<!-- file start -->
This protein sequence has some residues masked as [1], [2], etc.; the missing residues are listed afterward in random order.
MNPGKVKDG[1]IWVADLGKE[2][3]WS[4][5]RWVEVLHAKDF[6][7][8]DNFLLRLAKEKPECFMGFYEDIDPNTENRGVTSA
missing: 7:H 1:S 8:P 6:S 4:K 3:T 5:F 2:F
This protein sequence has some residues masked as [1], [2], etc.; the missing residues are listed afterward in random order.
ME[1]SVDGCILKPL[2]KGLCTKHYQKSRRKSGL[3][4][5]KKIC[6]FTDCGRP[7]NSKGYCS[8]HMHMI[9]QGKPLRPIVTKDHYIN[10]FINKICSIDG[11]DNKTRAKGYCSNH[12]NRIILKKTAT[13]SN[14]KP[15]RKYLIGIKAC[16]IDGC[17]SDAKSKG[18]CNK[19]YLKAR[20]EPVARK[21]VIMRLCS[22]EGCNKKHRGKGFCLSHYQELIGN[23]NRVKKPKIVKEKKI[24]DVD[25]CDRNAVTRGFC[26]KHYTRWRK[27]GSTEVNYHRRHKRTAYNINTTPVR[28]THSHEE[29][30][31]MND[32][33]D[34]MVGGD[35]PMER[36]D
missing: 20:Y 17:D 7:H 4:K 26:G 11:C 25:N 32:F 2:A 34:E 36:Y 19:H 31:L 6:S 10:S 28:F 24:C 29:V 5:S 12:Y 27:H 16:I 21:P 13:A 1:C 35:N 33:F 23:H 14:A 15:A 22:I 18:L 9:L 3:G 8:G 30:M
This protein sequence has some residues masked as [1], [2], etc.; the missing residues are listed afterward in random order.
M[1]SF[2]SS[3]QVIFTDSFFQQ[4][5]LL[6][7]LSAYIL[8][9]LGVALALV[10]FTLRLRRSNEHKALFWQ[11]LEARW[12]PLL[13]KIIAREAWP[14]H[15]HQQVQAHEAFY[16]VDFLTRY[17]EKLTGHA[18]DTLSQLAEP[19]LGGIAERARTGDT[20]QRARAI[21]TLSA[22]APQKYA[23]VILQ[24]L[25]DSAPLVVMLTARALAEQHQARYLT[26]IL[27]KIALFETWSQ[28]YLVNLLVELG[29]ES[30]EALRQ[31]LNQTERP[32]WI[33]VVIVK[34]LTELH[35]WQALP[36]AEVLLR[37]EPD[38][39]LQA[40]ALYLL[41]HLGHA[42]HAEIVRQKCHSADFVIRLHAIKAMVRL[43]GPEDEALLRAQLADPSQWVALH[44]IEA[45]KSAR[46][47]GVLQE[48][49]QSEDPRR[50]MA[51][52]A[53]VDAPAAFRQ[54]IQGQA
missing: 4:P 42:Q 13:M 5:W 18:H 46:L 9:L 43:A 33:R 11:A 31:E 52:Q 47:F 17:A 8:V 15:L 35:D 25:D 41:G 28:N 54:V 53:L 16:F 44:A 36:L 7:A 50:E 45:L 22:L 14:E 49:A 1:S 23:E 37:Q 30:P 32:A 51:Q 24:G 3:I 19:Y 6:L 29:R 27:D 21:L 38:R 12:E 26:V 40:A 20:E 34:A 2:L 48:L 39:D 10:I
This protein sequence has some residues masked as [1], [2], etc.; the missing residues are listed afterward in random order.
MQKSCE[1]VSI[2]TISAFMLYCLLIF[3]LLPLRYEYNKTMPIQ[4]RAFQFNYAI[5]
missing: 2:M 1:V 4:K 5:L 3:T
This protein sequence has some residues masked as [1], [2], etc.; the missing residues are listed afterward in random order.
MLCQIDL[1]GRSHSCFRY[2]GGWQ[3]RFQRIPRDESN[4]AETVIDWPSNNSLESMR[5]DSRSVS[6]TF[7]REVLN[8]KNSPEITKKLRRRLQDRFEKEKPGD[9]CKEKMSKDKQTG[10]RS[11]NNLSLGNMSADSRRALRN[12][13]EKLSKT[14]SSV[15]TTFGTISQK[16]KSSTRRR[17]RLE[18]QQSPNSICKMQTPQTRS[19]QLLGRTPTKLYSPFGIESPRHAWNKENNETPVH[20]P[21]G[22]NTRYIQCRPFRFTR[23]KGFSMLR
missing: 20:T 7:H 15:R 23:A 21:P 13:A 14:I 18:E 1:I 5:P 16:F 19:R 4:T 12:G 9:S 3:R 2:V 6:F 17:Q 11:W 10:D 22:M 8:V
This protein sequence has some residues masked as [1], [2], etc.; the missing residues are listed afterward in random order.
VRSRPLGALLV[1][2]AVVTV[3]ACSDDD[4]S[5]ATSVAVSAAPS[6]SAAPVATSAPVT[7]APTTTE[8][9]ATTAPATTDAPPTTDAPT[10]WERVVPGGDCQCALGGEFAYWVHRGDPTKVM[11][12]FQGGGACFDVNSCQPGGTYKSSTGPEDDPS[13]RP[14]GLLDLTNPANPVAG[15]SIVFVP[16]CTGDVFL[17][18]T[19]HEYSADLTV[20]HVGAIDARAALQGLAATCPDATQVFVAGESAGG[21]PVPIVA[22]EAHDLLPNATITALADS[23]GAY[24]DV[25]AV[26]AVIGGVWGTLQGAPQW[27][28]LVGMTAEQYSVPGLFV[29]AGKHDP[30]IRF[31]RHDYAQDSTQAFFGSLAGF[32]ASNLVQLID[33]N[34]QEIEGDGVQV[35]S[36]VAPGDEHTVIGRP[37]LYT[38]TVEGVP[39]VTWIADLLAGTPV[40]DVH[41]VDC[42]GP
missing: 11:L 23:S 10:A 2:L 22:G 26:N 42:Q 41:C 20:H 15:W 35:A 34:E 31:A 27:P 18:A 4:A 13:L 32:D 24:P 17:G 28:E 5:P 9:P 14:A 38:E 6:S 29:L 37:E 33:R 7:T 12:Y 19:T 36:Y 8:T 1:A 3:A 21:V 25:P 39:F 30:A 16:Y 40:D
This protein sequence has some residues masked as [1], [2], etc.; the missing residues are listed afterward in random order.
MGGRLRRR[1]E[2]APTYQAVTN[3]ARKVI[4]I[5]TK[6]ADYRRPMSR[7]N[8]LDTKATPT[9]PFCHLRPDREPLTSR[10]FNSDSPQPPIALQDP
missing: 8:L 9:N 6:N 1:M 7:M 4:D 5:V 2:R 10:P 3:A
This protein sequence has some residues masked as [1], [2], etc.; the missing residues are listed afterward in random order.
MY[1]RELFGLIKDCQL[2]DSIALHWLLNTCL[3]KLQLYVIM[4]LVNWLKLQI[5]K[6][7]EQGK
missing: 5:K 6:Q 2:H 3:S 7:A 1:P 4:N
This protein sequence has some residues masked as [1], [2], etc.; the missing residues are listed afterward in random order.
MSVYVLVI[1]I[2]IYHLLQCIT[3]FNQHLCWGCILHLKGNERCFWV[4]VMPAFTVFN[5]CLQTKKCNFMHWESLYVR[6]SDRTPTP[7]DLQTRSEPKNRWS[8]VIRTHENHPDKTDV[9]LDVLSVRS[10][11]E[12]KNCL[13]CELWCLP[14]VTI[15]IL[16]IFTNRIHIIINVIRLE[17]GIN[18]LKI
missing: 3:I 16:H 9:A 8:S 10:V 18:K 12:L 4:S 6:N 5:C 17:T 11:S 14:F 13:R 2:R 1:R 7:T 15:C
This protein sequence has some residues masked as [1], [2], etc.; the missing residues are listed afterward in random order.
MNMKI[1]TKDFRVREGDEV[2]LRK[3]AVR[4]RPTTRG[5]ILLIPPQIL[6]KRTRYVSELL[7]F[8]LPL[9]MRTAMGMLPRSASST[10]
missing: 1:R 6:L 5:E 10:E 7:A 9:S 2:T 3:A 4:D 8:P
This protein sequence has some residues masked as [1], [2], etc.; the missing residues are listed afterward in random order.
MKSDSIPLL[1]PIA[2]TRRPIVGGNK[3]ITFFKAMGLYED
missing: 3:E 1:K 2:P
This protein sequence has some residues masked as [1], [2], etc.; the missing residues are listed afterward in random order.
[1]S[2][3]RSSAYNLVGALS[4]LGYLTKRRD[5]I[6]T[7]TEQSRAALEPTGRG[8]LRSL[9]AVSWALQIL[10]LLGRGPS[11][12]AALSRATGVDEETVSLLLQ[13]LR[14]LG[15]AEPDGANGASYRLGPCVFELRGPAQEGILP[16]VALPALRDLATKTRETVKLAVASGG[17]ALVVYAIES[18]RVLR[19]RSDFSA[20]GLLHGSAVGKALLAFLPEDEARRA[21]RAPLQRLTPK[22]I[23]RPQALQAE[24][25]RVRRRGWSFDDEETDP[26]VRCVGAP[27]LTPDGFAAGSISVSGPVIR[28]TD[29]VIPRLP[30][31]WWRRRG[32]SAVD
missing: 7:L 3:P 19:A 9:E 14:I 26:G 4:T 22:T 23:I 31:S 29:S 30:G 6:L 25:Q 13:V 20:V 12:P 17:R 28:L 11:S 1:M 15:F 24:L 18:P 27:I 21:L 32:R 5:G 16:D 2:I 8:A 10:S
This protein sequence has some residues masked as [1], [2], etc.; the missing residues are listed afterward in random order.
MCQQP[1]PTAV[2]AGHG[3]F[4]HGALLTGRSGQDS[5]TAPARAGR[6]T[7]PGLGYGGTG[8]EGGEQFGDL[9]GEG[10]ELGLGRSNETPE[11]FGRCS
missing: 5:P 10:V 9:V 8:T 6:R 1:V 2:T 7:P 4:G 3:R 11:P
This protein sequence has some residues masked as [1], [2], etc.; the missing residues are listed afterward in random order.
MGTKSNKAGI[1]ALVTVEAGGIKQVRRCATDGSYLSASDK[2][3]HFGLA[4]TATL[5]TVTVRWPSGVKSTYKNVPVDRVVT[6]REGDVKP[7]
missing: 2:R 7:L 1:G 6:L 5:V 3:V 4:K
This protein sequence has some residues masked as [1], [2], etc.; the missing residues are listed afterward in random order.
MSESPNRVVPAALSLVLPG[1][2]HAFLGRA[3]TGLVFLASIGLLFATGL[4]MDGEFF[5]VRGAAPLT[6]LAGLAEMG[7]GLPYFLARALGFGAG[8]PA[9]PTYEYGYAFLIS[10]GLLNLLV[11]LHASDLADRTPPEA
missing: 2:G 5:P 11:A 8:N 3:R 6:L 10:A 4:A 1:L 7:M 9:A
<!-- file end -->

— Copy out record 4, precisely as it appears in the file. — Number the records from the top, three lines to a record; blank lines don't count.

This protein sequence has some residues masked as [1], [2], etc.; the missing residues are listed afterward in random order.
MQKSCE[1]VSI[2]TISAFMLYCLLIF[3]LLPLRYEYNKTMPIQ[4]RAFQFNYAI[5]
missing: 2:M 1:V 4:K 5:L 3:T